I read your advice to JB, Folkestone (see top related link) on a mis-sold endowment policy.
Q. I read your advice to JB, Folkestone (see top related link) on a mis-sold endowment policy. I had a similar claim over a Royal & SunAlliance endowment policy - I was not told it was share-based and risky. RSA says there is a 15-year limit on claims and, as my policy was taken out in June 1988, any claim for mis-selling expired in June 2003. But I only became aware of the likely shortfall when the policy was reviewed last year. What is this 15-year rule?
A. RSA is relying on an interpretation of the statute of limitations, which provides a 15-year limit on legal action from the date of a contract. RSA started applying the 15-year rule in May last year. "We must be fair to all our policyholders and ensure that we do not pay out compensation where legally we are not obliged to do so because this would diminish the fund available to benefit other policyholders," says RSA's spokesman, Rob Skinner. The Financial Ombudsman Service (FOS) does not accept this view of the law and says it can determine cases referred to it pre-dating the 15 years. The FOS applies time limits of six years from the date of contract, or three years from the date a person became aware or should have been aware of the consequences - on which basis you are in time.
The RSA spokesman says: "We recognise the limitations issue is a point of contention and are in discussions with the Financial Services Authority (FSA) and FOS about it." But David Creswell, a spokesman for FOS, says: "We don't think we are in discussion. We make decisions. Our rules do not have a 15-year longstop. The FSA has confirmed this and the 15-year longstop cannot be used by firms not to consider cases. This is a legislative underpin." So, you should definitely appeal to the FSO. However, you should also be aware that endowments sold in June 1988 were subject to less specific controls on selling practices than are more recent transactions and this could damage your chances of success.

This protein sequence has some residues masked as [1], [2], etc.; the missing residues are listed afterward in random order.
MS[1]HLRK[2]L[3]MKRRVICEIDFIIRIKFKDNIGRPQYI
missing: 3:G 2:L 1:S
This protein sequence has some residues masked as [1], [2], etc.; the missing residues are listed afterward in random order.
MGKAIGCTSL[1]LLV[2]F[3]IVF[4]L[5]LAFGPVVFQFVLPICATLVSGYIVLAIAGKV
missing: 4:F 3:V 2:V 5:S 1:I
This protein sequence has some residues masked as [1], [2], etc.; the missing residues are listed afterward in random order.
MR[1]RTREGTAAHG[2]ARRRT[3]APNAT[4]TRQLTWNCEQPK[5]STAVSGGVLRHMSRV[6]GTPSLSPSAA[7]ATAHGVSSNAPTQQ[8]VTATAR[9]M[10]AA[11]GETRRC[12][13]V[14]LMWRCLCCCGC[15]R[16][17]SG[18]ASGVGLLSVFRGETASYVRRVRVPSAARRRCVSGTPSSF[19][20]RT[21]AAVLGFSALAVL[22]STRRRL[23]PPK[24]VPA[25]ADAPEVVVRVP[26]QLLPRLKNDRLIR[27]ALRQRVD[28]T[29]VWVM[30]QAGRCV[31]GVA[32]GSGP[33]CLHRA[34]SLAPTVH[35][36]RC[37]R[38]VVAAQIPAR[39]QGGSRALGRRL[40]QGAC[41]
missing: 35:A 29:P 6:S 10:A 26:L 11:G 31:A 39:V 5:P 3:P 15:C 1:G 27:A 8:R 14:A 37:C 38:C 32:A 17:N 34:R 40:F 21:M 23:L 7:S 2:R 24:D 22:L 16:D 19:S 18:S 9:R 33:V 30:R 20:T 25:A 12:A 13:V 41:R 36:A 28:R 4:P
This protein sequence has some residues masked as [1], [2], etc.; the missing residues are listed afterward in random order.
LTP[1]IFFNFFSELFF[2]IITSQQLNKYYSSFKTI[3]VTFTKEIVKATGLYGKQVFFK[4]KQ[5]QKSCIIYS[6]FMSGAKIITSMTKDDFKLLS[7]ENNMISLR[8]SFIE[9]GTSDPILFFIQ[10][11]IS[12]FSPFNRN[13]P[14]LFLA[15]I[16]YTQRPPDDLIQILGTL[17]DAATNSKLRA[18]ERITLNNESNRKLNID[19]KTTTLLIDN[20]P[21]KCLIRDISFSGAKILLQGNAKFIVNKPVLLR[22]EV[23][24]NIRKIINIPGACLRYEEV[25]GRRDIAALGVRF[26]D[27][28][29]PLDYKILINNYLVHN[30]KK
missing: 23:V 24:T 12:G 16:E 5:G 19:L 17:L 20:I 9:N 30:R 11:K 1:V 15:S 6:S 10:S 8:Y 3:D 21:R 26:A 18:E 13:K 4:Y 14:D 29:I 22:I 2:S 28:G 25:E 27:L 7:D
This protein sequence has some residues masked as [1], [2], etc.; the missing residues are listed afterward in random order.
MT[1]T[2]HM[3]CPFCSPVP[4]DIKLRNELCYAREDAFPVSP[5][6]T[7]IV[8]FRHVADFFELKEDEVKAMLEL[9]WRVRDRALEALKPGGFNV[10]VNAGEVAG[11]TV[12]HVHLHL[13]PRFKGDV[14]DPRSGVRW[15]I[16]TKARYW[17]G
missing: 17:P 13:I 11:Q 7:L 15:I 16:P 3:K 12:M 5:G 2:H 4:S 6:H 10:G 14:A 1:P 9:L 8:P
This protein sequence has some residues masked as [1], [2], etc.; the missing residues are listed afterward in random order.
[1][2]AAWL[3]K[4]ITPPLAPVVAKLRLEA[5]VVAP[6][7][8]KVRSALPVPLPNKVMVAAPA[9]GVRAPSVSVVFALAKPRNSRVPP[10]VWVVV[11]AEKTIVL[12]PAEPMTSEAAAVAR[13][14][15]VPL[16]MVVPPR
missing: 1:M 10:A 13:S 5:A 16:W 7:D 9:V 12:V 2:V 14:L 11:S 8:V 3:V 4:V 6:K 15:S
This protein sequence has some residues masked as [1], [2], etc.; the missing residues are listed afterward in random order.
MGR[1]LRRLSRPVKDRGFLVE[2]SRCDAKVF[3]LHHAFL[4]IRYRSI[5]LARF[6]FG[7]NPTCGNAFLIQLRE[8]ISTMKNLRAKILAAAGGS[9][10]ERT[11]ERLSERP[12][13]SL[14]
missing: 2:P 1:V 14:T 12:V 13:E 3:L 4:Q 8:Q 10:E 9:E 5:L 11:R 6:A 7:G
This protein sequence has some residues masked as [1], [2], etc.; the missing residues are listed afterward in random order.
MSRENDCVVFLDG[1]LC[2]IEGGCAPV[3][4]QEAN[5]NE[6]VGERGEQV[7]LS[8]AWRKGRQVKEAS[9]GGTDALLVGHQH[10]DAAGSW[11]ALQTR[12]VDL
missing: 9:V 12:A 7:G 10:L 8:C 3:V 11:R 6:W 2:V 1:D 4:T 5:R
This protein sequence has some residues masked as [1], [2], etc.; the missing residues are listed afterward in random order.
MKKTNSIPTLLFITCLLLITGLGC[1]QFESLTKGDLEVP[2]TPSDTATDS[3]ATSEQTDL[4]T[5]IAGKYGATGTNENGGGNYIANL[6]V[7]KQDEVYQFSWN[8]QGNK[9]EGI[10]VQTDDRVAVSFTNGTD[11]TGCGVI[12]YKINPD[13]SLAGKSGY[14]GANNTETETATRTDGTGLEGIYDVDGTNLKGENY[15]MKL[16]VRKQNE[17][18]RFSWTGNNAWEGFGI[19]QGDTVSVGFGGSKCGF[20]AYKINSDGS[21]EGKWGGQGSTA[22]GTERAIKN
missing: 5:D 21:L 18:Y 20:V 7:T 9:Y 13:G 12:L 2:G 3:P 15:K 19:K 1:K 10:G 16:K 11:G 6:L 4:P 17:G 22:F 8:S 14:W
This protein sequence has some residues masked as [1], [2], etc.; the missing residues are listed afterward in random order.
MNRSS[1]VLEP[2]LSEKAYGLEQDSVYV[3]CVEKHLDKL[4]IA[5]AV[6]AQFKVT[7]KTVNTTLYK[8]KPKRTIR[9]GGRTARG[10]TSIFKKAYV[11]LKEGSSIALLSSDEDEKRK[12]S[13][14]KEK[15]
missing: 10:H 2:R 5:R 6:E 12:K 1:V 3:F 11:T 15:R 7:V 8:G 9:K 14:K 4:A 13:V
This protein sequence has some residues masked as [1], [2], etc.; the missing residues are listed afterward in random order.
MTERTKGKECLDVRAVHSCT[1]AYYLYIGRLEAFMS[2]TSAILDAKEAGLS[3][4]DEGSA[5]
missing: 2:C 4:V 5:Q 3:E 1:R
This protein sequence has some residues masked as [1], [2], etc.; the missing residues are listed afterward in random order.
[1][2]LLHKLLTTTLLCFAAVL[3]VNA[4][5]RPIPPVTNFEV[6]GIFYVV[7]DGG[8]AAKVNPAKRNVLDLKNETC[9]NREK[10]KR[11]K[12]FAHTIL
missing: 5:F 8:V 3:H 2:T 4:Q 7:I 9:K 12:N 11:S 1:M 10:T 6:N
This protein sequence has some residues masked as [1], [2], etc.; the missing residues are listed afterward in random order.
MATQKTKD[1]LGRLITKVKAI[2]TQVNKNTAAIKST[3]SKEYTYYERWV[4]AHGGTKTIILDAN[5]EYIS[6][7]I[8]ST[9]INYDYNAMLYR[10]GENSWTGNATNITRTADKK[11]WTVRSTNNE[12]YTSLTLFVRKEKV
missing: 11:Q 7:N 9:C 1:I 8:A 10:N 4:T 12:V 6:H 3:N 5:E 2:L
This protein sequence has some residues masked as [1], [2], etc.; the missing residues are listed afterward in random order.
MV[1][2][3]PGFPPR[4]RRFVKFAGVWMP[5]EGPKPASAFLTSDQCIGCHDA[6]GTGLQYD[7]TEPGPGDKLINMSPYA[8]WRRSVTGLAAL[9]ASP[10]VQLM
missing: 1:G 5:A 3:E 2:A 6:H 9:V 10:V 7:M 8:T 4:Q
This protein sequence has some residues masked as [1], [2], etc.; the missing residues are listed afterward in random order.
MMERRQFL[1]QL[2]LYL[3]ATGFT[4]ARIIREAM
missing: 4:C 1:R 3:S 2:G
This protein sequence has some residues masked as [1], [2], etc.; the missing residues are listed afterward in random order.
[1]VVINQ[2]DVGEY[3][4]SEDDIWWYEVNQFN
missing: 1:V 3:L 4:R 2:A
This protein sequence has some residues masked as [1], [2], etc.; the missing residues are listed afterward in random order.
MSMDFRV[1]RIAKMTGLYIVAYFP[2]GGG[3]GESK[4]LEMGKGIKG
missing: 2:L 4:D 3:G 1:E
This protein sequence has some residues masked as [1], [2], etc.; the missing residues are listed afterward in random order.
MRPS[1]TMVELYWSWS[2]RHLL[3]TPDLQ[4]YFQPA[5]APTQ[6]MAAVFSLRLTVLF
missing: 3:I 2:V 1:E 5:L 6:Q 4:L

Q. I have a Tessa with the Co-operative Bank maturing in March and want advice on how to reinvest the money. Co-op is offering a Tessa-Only Isa, but is this my best option? I don't want to invest directly in shares.
A. Stephen Humphreys, the head of financial services at the accountant Moore Stephens, says that Toisas - Tessa-Only Isas - have a huge benefit over Tessas because they do not require a fixed-term commitment, but still provide a tax-free investment. "Most investors should make use of a Toisa even if they subsequently decide to cash some or all of the funds soon after," he says. The best Toisa rates, according to the website MoneyFacts, are 5.75 per cent with West Bromwich Building Society, fixed until 31 March 2009, for a minimum balance of £1,000. The best rate for instant access and smaller balances is Intelligent Finance, at 4.6 per cent. You should check penalty terms for early encashment.
Q. I have read the Inland Revenue's booklets about resident and non-domicile status, but I'm confused. I understand that any money other than pure capital brought into the country is taxable, but is it taxed at a graduated rate; can individuals who are resident/non-domiciled deduct personal allowance; can a husband and wife be allowed the resident/non-domicile status individually or separately?
A. Mike Warburton, of the accountant Grant Thornton, says: "If you are non-domiciled, but resident in the UK, you are taxable on the remittance basis for overseas earnings, income and gains. You are subject to tax in the normal way for UK source earnings, income and gains. If you remit overseas income or gains to the UK, it is added into your overall income and, therefore, taxed at a graduated rate according to the tax rate that then applies: typically 20 per cent or 40 per cent. If you are remitting pure capital, this is not taxable if that capital is from an account which has not received income or gains realised since you became UK resident.
Individuals who are resident, but not domiciled in the UK can take off their normal personal allowances against overseas income as for UK income. If the overseas income has suffered tax in that country there may be relief available against double tax under the applicable double tax treaty. Spouses are not treated in the same way for tax purposes and are judged on their own merits. Since 1973 a wife does not automatically assume the domicile of her husband, but is judged on her domicile under the same criteria as her husband: essentially the domicile of her father (a domicile of origin), or a domicile of choice if that has subsequently changed. The rules on domicile and residence are being reviewed by the Inland Revenue and we expect them to change."Reuse content